Marc Hamilton – Vice President, Solutions Architecture and Engineering, NVIDIA. At NVIDIA, the Visual Computing Company, Marc leads the worldwide Solutions Architecture and Engineering team, responsible for working with NVIDIA’s customers and partners to deliver the world’s best end to end solutions for professional visualization and design, high performance computing, and big data analytics. Prior to NVIDIA, Marc worked in the Hyperscale Business Unit within HP’s Enterprise Group where he led the HPC team for the Americas region. Marc spent 16 years at Sun Microsystems in HPC and other sales and marketing executive management roles. Marc also worked at TRW developing HPC applications for the US aerospace and defense industry. He has published a number of technical articles and is the author of the book, “Software Development, Building Reliable Systems”. Marc holds a BS degree in Math and Computer Science from UCLA, an MS degree in Electrical Engineering from USC, and is a graduate of the UCLA Executive Management program.
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5 Responses to The Open Compute Project & HPC

  1. Pingback: Open Compute Project is Open Source for Greener Datacenters | insideHPC.com

  2. Michael Dinsmore says:

    “While I’m sure the Open Compute servers are fine for web workload’s required by the likes of Facebook, they don’t include more advanced features like integrated GPU options or QDR IB InfiniBand .”

    That’s exactly the point. If you’re buying servers by the thousands, it doesn’t make sense to include “advanced” features, or any features or functionality, that you don’t need for the kind of workload you’re going to put on the those machines. That’s just wasted silicon, which increases cost and power draw. I’m sure that’s bad news for salesmen that want to push those features, but single function machines are being driven towards simplicity, not complexity.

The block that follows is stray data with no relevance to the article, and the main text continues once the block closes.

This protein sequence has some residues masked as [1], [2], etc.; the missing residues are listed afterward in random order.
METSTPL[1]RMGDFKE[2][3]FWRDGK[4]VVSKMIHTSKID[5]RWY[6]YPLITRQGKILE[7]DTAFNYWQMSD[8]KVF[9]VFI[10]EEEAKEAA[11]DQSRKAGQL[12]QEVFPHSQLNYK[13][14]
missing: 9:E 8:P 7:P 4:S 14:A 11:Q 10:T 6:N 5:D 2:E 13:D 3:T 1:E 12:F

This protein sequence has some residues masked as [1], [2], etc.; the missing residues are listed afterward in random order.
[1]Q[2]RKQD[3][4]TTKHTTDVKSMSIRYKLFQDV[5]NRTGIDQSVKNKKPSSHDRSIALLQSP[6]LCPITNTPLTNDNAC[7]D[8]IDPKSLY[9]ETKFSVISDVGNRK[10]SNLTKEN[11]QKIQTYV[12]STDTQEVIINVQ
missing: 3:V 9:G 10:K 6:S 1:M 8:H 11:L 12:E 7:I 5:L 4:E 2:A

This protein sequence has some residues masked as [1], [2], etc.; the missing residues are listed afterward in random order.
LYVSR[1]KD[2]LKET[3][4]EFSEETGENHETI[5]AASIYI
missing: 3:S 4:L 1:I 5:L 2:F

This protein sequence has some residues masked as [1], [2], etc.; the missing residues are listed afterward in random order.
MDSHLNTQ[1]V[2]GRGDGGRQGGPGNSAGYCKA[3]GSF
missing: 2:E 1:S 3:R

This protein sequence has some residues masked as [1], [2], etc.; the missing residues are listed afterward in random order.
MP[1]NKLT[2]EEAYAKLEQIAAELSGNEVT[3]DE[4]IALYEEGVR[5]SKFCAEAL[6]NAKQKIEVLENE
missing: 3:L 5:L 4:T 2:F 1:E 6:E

• Michael,
      I think you missed my point, there are customers that need GPUs by the 1000’s, just take a look at http://www.top500.org list. All I’m saying is that the first Open Compute servers are a good start, but they are, by design, targeted at Facebook’s workload. There are many workloads, like scientific computing, that use 1000’s of servers and who’s users could benefit from a similar approach.

      • Martin Scholl says:

        OK, but what if some HPC users give EE students some money to extend FB’s designs with say InfiniBand or GPUs?
        Given the combined buying power such a trust could have, it would make sense from a budget perspective.

  3. Martin,
    That is a great idea. Not just because of the buying power if many schools used the design, but think how much time students, researchers, and professors waste today trying to add GPUs to servers that may have the PCI slot to connect a GPU but weren’t designed from the start for GPUs. Not only is a lot of time wasted trying to find the right Linux drivers, get the Bios to work with the GPU, and other configuration actions, but just because a GPU can be connected to a server doesn’t mean you are getting the best performance as the GPU may introduce bottlenecks in other parts of the system. In the meantime, HP’s ProLiant SL390 G7 server was designed from the ground up for GPU computing and that is one reason it is quickly becoming one of the most widely used GPU systems on campuses across the world.